[Milton-L] The Metaphysicals

Hannibal Hamlin hamlin.hannibal at gmail.com
Sun Jan 3 16:35:26 EST 2016


Parker, in his biography, also suggests the influence of Donne in Milton's
sonnet-ish poem on Shakespeare. The conceit of poem/plays as monument is
more Horace, filtered through Shakespeare's own sonnets, but the final
lines do seem rather like Donne's "Elegy on the L.C." (alternately titled
"Sorrow"):

His children are his pictures, Oh they bee
Pictures of him dead, senselesse, cold as he,
Here needs no marble Tombe, since hee is gone,
He, and about him, his, are turn'd to stone.

This poem was not printed until 1635, but the consensus is that is was
written much earlier. Milton could have read it in manuscript. It was in
the Westmoreland MS., for instance, in the hand of Rowland Woodward.
Woodward, interestingly, was Henry Wotton's secretary in 1604-05, and
Wotton knew both Donne and Milton.

Hannibal



On Sun, Jan 3, 2016 at 4:03 PM, Richard A. Strier <rastrier at uchicago.edu>
wrote:

> I'm not sure between Greek and Latin, but I could be convinced.
>
> I do think it's really important though to take seriously Milton writing a
> poem for the Shakespeare second Folio.  It's quite surprising (and a great
> poem); his dedication to Shakespeare is also, of course, evident in
> *L'Allegro.*  Milton was early onto Shakespeare's status (probably
> following the lead of Jonson's amazing tribute in the First Folio), and
> it's interesting that he wanted to identify himself as a Shakespeare
> admirer (and founder of the "woodnotes wild" myth).  I'm still a bit
> puzzled as to how the unknown Milton got his poem into the second Folio,
> but I think family connections might be the answer.  Why he wanted to be
> there is perhaps more interesting.  Isn't it Milton's first appearance in
> print?  So he first appears as a partisan of an English writer.
>
> ------------------------------
> *From:* milton-l-bounces at lists.richmond.edu [
> milton-l-bounces at lists.richmond.edu] on behalf of John Hale [
> john.hale at otago.ac.nz]
> *Sent:* Sunday, January 03, 2016 1:32 PM
> *To:* John Milton Discussion List
> *Subject:* Re: [Milton-L] The Metaphysicals
>
> Dear Richard and colleagues all:
>
> Thanks for suggesting this aspect of Herbert. A powerful suggestion.
>
> I hope indeed that Nigel or another can tell us who Marvell showed his
> poems in MS to.
>
> My reason for asking the question was a hunch that (a)Milton read Greek
> poems more than Latin ones, and more ancient than English ones, with
> Italian somewhere in between.
>
> BUT
>
> (b)he may have read more new poems, new to him, before 1645 than
> afterwards. He read or heard his known favourite authors lifelong, yet none
> of those named is in English,
>
> SO
>
> (c)his ear for poetry and taste for it will have been continuously formed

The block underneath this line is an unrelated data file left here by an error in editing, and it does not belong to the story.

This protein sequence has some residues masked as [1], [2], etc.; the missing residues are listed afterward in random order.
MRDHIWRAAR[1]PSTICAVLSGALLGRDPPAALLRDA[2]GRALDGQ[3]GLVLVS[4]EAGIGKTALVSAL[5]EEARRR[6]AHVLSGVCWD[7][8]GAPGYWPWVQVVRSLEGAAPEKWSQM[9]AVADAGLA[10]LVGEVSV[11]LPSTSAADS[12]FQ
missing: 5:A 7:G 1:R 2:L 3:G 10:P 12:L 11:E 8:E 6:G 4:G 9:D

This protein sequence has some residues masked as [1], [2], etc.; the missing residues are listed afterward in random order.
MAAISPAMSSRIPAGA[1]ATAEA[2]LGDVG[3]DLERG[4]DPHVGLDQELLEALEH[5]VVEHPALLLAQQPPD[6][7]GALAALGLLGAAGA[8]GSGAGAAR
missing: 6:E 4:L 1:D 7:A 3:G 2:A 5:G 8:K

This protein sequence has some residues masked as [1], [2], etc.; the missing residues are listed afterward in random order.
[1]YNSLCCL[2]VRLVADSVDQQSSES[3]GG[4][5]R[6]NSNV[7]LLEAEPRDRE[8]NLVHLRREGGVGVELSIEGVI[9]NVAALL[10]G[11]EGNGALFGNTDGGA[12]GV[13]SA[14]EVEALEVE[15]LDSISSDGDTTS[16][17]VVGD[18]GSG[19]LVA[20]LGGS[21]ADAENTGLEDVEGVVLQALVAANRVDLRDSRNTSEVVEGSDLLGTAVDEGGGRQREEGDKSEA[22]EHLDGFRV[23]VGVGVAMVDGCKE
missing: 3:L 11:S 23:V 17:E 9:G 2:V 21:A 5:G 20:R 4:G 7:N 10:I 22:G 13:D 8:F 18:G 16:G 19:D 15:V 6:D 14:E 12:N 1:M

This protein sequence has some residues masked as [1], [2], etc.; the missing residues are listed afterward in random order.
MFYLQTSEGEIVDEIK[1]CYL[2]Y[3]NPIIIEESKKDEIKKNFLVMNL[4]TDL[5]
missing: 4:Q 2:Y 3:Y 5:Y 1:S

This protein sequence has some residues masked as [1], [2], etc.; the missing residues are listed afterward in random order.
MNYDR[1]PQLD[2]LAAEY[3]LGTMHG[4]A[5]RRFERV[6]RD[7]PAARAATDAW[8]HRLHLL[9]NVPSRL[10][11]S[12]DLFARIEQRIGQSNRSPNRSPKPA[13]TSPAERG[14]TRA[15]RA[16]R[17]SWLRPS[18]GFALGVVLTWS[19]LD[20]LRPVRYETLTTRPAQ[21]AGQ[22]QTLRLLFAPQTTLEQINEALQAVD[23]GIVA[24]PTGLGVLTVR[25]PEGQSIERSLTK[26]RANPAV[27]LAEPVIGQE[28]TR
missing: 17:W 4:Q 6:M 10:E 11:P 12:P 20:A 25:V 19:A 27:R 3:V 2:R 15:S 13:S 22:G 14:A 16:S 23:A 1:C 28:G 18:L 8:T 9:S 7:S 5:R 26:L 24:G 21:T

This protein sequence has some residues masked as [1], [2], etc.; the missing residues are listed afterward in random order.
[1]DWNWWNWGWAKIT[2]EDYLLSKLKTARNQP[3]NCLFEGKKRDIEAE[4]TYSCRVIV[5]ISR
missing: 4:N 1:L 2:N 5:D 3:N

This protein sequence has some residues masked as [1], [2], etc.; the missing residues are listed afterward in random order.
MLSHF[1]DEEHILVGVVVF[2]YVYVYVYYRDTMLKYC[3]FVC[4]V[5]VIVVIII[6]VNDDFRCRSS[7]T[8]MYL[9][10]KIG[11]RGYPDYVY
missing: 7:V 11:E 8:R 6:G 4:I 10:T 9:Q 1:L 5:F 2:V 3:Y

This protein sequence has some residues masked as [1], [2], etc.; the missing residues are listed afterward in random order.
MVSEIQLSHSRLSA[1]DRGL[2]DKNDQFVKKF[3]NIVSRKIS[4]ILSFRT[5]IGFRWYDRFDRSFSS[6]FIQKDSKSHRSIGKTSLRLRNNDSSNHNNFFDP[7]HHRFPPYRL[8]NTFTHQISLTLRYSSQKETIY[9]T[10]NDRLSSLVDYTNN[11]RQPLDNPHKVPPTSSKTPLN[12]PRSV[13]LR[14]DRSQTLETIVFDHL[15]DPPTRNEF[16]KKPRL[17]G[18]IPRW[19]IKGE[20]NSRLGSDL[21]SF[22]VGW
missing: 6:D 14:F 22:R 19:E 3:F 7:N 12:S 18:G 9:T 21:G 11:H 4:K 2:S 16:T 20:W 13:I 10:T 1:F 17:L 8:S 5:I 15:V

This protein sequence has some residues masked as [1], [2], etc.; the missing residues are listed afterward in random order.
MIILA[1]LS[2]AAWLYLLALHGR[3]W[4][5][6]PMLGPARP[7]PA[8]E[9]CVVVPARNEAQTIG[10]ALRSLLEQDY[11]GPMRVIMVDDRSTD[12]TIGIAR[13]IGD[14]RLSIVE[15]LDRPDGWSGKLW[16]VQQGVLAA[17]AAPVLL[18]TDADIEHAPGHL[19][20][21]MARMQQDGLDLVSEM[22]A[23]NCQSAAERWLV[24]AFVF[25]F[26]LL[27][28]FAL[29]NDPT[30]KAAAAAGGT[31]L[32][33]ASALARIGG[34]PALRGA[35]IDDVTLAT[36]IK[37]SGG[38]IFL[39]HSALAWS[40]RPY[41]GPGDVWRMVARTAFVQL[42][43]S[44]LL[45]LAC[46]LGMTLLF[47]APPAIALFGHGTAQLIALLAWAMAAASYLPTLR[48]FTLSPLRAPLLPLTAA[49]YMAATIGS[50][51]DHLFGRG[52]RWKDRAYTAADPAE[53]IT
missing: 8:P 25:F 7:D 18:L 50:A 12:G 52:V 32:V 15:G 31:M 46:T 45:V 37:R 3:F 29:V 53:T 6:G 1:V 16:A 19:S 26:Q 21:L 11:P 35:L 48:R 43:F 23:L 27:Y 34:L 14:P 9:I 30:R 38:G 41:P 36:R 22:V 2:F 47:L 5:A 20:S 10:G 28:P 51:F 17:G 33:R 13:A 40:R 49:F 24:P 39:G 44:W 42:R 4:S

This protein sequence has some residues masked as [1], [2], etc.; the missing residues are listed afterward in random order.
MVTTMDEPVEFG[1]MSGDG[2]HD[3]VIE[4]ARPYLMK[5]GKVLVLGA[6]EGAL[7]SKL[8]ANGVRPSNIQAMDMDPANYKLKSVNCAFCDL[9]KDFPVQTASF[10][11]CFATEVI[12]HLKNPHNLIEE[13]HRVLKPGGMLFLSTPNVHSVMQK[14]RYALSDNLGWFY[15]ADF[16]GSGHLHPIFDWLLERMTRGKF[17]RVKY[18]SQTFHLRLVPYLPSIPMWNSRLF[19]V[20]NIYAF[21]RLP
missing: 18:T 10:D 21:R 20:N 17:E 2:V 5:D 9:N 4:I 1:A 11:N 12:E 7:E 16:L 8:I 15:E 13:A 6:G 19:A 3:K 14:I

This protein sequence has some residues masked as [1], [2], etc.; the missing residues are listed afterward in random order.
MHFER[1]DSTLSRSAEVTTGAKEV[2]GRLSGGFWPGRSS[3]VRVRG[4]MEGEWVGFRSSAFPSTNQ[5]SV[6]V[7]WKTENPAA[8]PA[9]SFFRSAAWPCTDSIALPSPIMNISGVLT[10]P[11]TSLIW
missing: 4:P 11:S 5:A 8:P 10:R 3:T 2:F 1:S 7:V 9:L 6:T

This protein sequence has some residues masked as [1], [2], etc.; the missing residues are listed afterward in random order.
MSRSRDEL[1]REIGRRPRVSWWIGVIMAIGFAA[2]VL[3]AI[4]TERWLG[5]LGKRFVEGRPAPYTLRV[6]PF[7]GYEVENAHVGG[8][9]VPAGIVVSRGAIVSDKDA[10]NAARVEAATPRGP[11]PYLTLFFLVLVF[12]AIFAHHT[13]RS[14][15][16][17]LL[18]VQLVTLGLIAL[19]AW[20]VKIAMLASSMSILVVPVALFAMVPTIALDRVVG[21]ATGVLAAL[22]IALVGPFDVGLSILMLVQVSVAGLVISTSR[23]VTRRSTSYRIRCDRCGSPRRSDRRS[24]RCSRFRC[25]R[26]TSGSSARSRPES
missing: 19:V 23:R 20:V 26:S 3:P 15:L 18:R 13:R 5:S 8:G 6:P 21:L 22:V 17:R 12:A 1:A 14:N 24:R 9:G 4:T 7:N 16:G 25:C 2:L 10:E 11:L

> from ancient poets, ergo among other things, no place for rhyme.
>
> But these are speculations: I was wondering if I had missed harder
> evidence about his reading of English poets–what and when.
>
> I hope to hear more about the whole thing, in those quiet days of repose
> or reflection before MLA.
>
> Thanks again​
> John Hale
> ------------------------------
> *From:* milton-l-bounces at lists.richmond.edu <
> milton-l-bounces at lists.richmond.edu> on behalf of Richard A. Strier <
> rastrier at uchicago.edu>
> *Sent:* Monday, 4 January 2016 8:07 a.m.
> *To:* John Milton Discussion List
> *Subject:* Re: [Milton-L] The Metaphysicals
>
> I have no direct evidence on this to cite, as we do on Milton reading
> Shakespeare.  Certainly he knew Marvell, but I don't know whether Marvell
> would have shared his lyrics.  Nigel Smith should weigh in on this.
>
> I do, however, think that I can make a plausible case that Milton read
> Herbert.  Milton's great sonnet on his blindness seems to me to rely on
> imagining a divine response to his own "murmurings" that is one of
> Herbert's most identifiable poetic strategies.  I am not saying that this
> is iron-clad, but I think that it does establish a possibility --
> especially given the extreme popularity of *The Temple *and that the
> poems therein were read and imitated by writers from all over the religious
> spectrum, right to left.
>
>
> ------------------------------
> *From:* milton-l-bounces at lists.richmond.edu [
> milton-l-bounces at lists.richmond.edu] on behalf of John Hale [
> john.hale at otago.ac.nz]
> *Sent:* Saturday, January 02, 2016 6:29 PM
> *To:* John Milton Discussion List
> *Subject:* [Milton-L] The Metaphysicals
>
> Dear Colleagues:
>
> What evidence is there that Milton had read the poems of Donne, Herbert,
> and Vaughan? Or those of Marvell?
>
> Happy and productive 2016 to each and all.
>
>
> John Hale
> ------------------------------
>
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-- 
Hannibal Hamlin
Professor of English
The Ohio State University
Author of *The Bible in Shakespeare*, now available through all good
bookshops, or direct from Oxford University Press at
http://ukcatalogue.oup.com/product/9780199677610.do
164 West 17th Ave., 421 Denney Hall
Columbus, OH 43210-1340
hamlin.22 at osu.edu/
hamlin.hannibal at gmail.com
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